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Mental wellness for Black Americans must be a priority

African American individuals face trauma stressors that have an impact on their mental health while also experiencing disparities within the healthcare system.

Benchmarks September 2

As a society, it's important to have conversations surrounding the contributions of African Americans throughout our country, as well as the inequities for African American and Black individuals.

One of the historically discriminatory institutions is the healthcare system, which has led to generations of distrust among the African American and Black community. Black individuals may receive different care than their white neighbors, struggle to find culturally competent providers, or have difficulty paying for services – due to being underinsured or not insured at all.

The disparities in healthcare have extended to behavioral health spaces. According to the American Psychiatric Association, African Americans are less likely to be offered either evidence-based medication therapy or psychotherapy. In addition, compared with white individuals with the same symptoms, African Americans are more frequently misdiagnosed with schizophrenia and less frequently diagnosed with mood disorders, such as depression and anxiety. These misdiagnoses could stem from the differences in how African Americans may express symptoms of emotional distress.

The uncertainty over the level of care they might receive can keep Black individuals from seeking services in any healthcare setting. In a time where mental health is a major concern for all Americans, especially that of marginalized groups, that can be life-threatening.

In 2019, suicide was the second leading cause of death for African Americans ages 15-24. We’ve also learned that Black teenagers are more likely to attempt suicide than white teenagers.

What is causing this mental health crisis among the African American community? According to Mental Health America, Black individuals are experiencing direct traumatic stressors, indirect stressors and transmitted stressors – all at the same time.

Direct trauma stressors are the traumatic events experienced first-hand, which are directly correlated to being Black/African American. This would include being heavily policed, being a victim of racist attacks, being called slurs or being discriminated against. Indirect stressors would be witnessing trauma stressors brought onto someone whose identity is similar to your own. This could include viewing the videos of the killings of George Floyd, Eric Garner or Philando Castile. Transmitted stressors are also known as generational trauma. We’d like to believe tragic, historic events were so long ago, when in reality, many individuals who struggled with the oppression under Jim Crow laws and segregation are still alive today. Institutionalized racism doesn’t disappear overnight, and neither do its effects.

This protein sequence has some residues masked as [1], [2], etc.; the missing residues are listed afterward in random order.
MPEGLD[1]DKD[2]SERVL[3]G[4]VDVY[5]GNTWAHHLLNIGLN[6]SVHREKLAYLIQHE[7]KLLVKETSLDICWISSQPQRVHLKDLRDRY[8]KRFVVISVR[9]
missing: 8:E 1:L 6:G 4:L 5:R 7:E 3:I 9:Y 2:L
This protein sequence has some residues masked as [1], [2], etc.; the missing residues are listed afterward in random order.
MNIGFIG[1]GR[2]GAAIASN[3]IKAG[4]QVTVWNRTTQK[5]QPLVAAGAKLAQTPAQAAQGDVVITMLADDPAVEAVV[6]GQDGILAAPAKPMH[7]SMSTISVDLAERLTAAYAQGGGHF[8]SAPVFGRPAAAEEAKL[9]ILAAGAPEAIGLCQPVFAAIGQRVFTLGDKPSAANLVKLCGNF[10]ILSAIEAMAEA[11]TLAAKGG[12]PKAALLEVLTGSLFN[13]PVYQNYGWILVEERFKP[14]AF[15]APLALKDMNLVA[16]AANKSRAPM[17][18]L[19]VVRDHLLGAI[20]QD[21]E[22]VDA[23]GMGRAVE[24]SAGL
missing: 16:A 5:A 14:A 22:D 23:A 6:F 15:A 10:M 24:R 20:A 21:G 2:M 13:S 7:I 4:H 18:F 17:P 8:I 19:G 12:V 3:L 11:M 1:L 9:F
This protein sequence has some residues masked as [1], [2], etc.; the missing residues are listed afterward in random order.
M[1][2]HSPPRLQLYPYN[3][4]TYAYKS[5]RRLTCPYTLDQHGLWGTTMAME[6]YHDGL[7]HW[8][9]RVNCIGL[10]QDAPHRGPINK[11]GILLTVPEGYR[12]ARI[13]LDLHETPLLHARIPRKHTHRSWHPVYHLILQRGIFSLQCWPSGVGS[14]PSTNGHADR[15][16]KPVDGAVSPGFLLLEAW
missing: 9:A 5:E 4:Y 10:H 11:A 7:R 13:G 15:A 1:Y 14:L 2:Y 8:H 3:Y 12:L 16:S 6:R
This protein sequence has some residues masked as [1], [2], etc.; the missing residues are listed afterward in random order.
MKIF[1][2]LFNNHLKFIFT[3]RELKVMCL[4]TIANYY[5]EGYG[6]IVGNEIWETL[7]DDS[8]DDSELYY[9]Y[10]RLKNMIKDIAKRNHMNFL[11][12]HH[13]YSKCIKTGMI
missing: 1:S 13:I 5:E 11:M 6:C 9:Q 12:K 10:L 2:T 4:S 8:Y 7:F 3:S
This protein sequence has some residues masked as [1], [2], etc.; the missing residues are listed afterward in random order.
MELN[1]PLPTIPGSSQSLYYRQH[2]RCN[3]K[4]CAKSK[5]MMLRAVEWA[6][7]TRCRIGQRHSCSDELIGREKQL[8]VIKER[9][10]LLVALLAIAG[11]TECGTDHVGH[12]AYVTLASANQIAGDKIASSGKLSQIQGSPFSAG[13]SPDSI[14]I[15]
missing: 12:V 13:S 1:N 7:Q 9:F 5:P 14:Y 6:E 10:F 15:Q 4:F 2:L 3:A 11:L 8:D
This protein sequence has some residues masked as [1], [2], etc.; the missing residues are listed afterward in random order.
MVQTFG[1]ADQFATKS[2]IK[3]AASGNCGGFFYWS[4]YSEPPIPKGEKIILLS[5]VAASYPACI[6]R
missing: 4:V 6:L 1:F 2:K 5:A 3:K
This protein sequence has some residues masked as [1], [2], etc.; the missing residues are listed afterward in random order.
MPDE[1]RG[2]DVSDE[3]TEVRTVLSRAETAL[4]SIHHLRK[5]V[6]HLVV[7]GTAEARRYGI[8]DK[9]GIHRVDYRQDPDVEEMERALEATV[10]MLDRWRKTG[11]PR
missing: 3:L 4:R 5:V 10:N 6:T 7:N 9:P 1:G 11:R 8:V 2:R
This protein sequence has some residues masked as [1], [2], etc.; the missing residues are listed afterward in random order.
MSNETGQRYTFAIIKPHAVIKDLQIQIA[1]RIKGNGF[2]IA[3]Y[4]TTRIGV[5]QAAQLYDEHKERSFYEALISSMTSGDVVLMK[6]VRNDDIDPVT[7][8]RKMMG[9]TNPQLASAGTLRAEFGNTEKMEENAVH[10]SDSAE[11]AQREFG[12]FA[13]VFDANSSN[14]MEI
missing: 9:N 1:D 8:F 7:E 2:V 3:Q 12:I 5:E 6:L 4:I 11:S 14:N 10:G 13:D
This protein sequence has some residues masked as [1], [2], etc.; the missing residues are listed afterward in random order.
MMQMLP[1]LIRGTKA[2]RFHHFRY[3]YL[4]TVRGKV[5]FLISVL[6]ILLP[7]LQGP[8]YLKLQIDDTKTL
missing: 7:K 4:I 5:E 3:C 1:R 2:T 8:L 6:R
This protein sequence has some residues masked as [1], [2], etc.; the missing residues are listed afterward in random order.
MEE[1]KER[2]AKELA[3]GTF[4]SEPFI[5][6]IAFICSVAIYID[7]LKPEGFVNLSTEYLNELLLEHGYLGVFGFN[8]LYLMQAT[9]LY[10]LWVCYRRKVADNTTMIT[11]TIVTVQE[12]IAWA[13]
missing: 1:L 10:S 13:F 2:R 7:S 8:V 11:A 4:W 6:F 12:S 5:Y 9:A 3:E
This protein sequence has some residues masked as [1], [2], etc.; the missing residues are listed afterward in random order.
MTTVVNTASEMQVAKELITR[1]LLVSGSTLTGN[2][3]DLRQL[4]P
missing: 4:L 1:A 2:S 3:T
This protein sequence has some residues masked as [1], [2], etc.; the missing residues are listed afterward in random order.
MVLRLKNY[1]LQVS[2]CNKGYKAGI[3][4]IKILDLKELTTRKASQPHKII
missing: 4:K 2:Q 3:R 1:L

Traumatic stressors like these can be directly linked to mental illness and behavioral health challenges. Black and African American individuals daily experience racism, discrimination, mistreatment, and bigotry. However, mental health services may not be accessible to them. Only one in three African Americans who need mental health care actually receives it, according to the American Psychiatric Association. This could be because of the distrust of healthcare, the stigma surrounding seeking help for mental health, or the fact that mental health resources might not be available in the areas Black individuals live.

Burrell Behavioral Health is dedicated to welcoming, serving and celebrating all people, all year long. We work to educate and raise awareness about mental health so more members of our communities are comfortable asking for help when they need it. When they do get connected with resources, it is imperative that there are available providers who are culturally competent and trauma-informed. We are committed to meeting the need for individualized, compassionate care from experts who can relate to, understand and offer support for someone’s struggles. That’s why Burrell is focused on diversity, equity, and inclusion within its organization, offering trainings and professional development to staff regarding social justice issues and the perspective of marginalized groups.

Our hope is to rebuild trust in the behavioral healthcare space that has been understandably lost throughout our history. We are dedicated to changing the landscape of mental health services for all people, all year long.


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